14 Things I Learned in 2014
I was afraid that, as the years go on, it would get harder and harder to find enough things to fill this annual blog. I'm at 2014, so I have to come up with 14 things I learned? Actually, this was an easy year. I don't even have any parenting tips for 2014, because it was just that eventful for me. I haven't separated the list the way I did last year, but there is a rough stream of consciousness to the order below, from personal to video games to publishing to politics, and know that, had I wanted to, I could have easily doubled the size of this entry.
NSAIDs Have Side Effects
|So blue, so pretty, so groany|
For years now, I've had an on-again, off-again problem with stomach pain that seems to come out of nowhere, linger for a while, and then disappear after a few days. As I've grown a teeny bit wary of anything to do with my digestive system (my father died of colon cancer), I've had it checked out repeatedly with ultrasounds and a colonoscopy and much else without finding anything of note. Finally, it dawned on me in a moment of clarity that the problem seemed to rear its head whenever I'd take Aleve. In 2014, I was taking a lot of Aleve, because it is the only thing that really works for back pain (more on that in a moment), so my stomach got extremely upset at me. I've had to accept the annoying truth that I have to find milder, less stomach-churning alternatives to pain relief, like gritting my teeth and cursing under my breath whenever I sit down with a sore back. Transition to elderly curmudgeon: 50% complete.
Back Pain is Awful
|Intelligent design, my sore ass!|
So wait, what's all this about back pain? I'm no stranger to throwing my back out, pulling muscles I didn't even know I had back there, or being rendered completely incapacitated by spasming, throbbing anger near my spine. But that's not what I'm talking about here. I'm talking about something that starts far more subtly and just slowly grows in intensity. I thought it might be my new lounge chair, or the amount of time I was sleeping on the couch (I wasn't on the outs with the wife or anything--we just had a flailing five-year-old who was impossible to keep in his own bed all night long). It eventually got to the point that I talked to the doctor about it, but he told me to take a few prescription pain meds and wait it out to see if it went away on its own, since there wasn't anything serious like intense, radiating pain down my leg or something. Just a few days later, I experienced intense, radiating pain down my leg. I went to the hospital and declared myself to be at an eight on the pain scale, which was not an exaggeration. Long story short, I had a couple of pinched nerves and had to endure cortisone shots, physical therapy, and then vicodin withdrawal in order to get to the point where back pain became an occasional annoyance instead of an all-consuming disability.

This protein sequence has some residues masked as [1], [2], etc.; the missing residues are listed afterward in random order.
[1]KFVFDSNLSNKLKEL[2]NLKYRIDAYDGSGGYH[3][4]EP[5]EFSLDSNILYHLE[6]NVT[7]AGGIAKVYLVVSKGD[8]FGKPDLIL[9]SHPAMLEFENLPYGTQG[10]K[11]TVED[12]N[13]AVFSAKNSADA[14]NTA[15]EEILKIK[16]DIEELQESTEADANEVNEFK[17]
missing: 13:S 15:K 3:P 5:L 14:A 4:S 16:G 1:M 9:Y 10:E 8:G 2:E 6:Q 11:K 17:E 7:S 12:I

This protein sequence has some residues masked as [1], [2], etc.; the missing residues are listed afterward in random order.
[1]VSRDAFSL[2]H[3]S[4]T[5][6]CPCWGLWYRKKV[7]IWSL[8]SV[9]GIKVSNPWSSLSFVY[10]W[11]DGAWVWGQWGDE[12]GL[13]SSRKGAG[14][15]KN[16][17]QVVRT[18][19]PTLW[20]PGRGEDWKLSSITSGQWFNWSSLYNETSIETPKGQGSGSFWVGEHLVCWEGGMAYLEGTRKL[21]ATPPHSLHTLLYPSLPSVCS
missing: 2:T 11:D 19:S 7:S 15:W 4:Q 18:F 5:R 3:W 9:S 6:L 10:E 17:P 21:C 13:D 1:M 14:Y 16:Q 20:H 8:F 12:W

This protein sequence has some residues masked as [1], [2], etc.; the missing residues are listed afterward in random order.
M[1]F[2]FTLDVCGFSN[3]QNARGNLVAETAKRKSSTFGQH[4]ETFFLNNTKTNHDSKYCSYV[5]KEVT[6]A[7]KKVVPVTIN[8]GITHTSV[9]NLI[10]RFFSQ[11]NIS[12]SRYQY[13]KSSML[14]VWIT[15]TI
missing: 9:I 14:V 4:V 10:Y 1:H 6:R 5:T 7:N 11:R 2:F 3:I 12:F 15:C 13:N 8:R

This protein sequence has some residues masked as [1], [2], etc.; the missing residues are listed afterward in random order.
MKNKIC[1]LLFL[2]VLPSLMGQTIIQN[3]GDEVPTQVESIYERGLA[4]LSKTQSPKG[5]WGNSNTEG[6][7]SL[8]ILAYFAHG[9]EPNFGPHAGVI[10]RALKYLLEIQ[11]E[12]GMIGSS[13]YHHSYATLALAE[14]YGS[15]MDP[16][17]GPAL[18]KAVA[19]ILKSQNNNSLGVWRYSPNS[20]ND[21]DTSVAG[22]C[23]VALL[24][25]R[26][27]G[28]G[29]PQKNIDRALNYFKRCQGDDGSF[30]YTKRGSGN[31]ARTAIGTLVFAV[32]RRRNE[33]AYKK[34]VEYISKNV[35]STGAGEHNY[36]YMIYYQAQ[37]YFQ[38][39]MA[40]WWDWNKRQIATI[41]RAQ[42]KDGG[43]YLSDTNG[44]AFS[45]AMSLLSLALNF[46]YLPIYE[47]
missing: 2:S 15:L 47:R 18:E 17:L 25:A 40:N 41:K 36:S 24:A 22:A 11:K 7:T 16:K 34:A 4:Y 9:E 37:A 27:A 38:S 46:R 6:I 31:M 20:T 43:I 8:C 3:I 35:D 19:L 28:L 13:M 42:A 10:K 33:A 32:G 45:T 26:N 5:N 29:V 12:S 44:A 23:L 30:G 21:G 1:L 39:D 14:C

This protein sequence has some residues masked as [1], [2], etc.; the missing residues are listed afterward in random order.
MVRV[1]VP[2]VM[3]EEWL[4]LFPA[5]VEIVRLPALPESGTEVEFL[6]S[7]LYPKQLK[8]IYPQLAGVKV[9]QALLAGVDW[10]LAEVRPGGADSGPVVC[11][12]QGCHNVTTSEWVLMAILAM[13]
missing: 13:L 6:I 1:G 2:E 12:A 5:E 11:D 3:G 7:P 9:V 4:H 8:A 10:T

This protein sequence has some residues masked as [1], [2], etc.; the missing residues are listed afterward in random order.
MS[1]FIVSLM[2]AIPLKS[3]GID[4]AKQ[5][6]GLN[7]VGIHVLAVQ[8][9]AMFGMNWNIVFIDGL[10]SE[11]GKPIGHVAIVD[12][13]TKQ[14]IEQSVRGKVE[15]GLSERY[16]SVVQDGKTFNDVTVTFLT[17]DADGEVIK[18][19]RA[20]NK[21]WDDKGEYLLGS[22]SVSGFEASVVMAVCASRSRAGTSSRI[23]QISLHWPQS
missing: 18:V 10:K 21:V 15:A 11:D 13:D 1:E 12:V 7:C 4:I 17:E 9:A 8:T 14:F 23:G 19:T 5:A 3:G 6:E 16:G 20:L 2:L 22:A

Don't Trust Moving Companies
|"How did our furniture even get to Indonesia?"|
Did I mention all this trouble with my back happened at the same time we were preparing to move to a different state? I was unable to help much with the actual moving process--picking up heavy boxes all day long was out of the question--so we went ahead and hired a moving company, something we'd never done before. Without going into too much detail about the drama that followed, let me just say that you should definitely not expect things to go smoothly when you're using a moving company. We didn't lose anything and only had a few broken dishes in the end (something that was really our fault for how we packed them), but by then, we'd already spent over twice as much money as was originally estimated, had to explain to a couple of movers that they didn't actually deserve the several hundred dollar tip they tried to extort out of us, and had spent over two weeks sleeping on the floor of our new and barren apartment because the delivery date for our stuff kept getting pushed back while the truck full of our stuff just sat in a Pennsylvania parking lot. It was not an experience I am ready to repeat.
Midwesterners Don't Mess Around on July 4
Before we were fully settled into our new life near St. Louis, Missouri, we were invited to a July 4th party in a nearby suburban neighborhood. Again, I'm not a stranger to beer or fireworks (I went to college, after all) or even crazy suburban parties. But this was something altogether different. It wasn't what I'd call crazy--it was a pretty tame party by my standards--but it did have one thing I was totally unprepared for: a ludicrous excess of fireworks. Everybody on the block had truckloads of really heavy stuff, not just your average bottle rockets and sparklers. After hours of every firework imaginable going off all around us, we drove home in a thick fog of smoke, loud explosions, and flashing lights that would easily trigger PTSD flashbacks in any combat veteran. The war--which felt as though we were still keeping those redcoats at bay--went on well past reasonable hours of the night and, in the morning, it was still smokey outside. This was our welcome to the Midwest.
-e. magill 1/9/2015